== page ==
Now, there are two things I hope you take away from this.

First,  is that the story of Doubting Thomas is not a story about Thomas at all, but a story about the abundance of God’s grace.

Sometimes we give Thomas a pretty raw deal. We have come to use his name as a pejorative when talking about skeptics who refuse to believe without having seemingly impossible proof before them. “Don’t be such a Doubting Thomas!” we tell people who meet our good news with negativity.

But Thomas’ doubt really wasn’t so out of line.

It’s not really so different from what you and I—and the rest of the disciples—would’ve felt after watching Jesus die on a cross.

Thomas, for whatever reason, was not with his friends when they gathered together in that locked upper room to share in the evening meal together—to remember what Jesus had told them to do at that last dinner they had shared with him.

Maybe Thomas was still grieving.

Maybe he was afraid.

Maybe he had given up all hope.

Who knows?

But when his friends came to him later and told him what he missed by not being there…well…it was hard accept.

Jesus—who had nails driven through his hands and feet; Jesus–who had had a spear driven into his side; Jesus–who had been wrapped in burial cloths and laid in the tomb—had come to them?

Through a locked door?

Now, that’s just crazy.

Of course he doubted that.

His friends were clearly starting to crack under the pressure of all they had just lived through.

What he demanded to see was indeed a lot.  He wouldn’t be happy with just seeing the face of Jesus— because who knows… maybe they were being fooled by a clever look-alike con artist. He wanted to see the very marks of Christ’s death before he was willing to accept it was indeed Christ who was alive.

And Jesus showed him.

Jesus showed him because this is not a story about Thomas’ doubt, but about the way Jesus Christ gave Thomas exactly what he needed in order to believe.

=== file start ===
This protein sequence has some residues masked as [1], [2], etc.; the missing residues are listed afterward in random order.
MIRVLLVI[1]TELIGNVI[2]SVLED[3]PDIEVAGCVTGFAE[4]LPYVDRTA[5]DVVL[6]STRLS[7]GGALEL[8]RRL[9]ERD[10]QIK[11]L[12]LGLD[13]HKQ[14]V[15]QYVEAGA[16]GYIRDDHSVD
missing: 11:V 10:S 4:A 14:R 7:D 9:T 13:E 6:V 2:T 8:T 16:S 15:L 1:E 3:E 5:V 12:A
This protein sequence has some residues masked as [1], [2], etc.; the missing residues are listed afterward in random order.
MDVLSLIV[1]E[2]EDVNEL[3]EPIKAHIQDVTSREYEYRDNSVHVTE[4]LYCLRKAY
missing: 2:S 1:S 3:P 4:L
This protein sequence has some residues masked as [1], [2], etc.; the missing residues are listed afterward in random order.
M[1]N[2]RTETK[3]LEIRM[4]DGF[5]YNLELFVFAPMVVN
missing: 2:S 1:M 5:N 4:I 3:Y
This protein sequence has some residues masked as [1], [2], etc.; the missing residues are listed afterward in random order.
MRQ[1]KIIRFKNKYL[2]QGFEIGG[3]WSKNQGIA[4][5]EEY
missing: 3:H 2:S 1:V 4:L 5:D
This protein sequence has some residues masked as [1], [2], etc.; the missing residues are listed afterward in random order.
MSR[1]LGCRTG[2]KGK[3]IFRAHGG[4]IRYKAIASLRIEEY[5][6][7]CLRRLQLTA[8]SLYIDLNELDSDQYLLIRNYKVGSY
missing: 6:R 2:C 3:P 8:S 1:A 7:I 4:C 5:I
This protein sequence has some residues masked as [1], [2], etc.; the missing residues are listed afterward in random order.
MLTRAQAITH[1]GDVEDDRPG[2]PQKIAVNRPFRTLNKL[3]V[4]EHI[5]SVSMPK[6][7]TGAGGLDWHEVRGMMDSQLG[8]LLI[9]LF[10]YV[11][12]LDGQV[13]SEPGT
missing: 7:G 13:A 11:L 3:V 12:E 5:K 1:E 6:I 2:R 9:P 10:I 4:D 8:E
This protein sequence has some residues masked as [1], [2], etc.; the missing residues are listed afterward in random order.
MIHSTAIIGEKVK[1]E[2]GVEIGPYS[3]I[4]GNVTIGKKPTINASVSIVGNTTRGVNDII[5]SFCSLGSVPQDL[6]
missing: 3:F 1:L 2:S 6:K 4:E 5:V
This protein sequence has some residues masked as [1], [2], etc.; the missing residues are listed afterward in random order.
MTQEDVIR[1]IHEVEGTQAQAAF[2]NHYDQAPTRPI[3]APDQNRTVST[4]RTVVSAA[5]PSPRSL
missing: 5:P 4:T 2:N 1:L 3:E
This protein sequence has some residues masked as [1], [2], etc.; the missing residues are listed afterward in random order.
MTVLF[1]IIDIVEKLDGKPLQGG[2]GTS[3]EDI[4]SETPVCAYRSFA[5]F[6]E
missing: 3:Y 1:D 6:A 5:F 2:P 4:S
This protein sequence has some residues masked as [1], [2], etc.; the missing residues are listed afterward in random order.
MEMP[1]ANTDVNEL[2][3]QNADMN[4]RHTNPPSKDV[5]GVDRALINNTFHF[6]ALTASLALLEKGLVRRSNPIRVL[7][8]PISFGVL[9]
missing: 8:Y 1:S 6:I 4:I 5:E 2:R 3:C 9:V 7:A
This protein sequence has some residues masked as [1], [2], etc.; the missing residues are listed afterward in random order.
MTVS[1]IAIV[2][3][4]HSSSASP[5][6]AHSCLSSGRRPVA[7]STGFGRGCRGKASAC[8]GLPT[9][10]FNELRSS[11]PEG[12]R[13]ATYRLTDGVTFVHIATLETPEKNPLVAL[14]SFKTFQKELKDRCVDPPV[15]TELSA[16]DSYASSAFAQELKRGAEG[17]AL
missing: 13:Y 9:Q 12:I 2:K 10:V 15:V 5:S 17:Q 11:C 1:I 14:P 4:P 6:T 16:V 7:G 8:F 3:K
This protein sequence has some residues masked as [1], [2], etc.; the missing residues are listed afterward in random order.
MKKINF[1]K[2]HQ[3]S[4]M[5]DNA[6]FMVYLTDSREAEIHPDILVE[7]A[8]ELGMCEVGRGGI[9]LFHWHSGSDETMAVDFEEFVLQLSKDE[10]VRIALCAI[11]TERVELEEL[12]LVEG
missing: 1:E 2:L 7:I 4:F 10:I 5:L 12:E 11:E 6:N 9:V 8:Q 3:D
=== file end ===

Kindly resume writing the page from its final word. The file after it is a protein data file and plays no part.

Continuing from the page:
This is a story about Jesus’ grace.

About Christ’s abundant grace.

This is a story about a  Savior who meets us where we are and gives us what we need so that we might be able to believe.

The second thing I hope you take away from this story is just how amazing the grace of Jesus is.

The grace of Jesus met Thomas, with all his doubts and hesitations, and gave him what he needed to believe and that grace was sufficient to carry Thomas to the ends of the earth and beyond, preaching the gospel.

Thomas would be martyred in India…but not before he had given the people a message of hope and grace that would take root.  And that root would be so strong that 1500 years later it was still in tact.

1500 years later, that mission Thomas had started in order to fulfill the commission Jesus had given us all, was still growing strong. So, when the Portuguese landed, expecting to share the message with a people who had never heard it, they found that the grace of Jesus Christ had already been there, had already prepared the way for them.

We come to Christ with hearts filled with doubts.  We have our hesitations that slow us from believing and fully accepting.  We make impossible demands.  But Christ meets us in those places of doubt and gives us so much grace that we can’t help but believe. And as believers, no matter where in the world we go in Jesus’ name, Christ’s grace is going before us, preparing the way.


Resources that helped me plan for this sermon: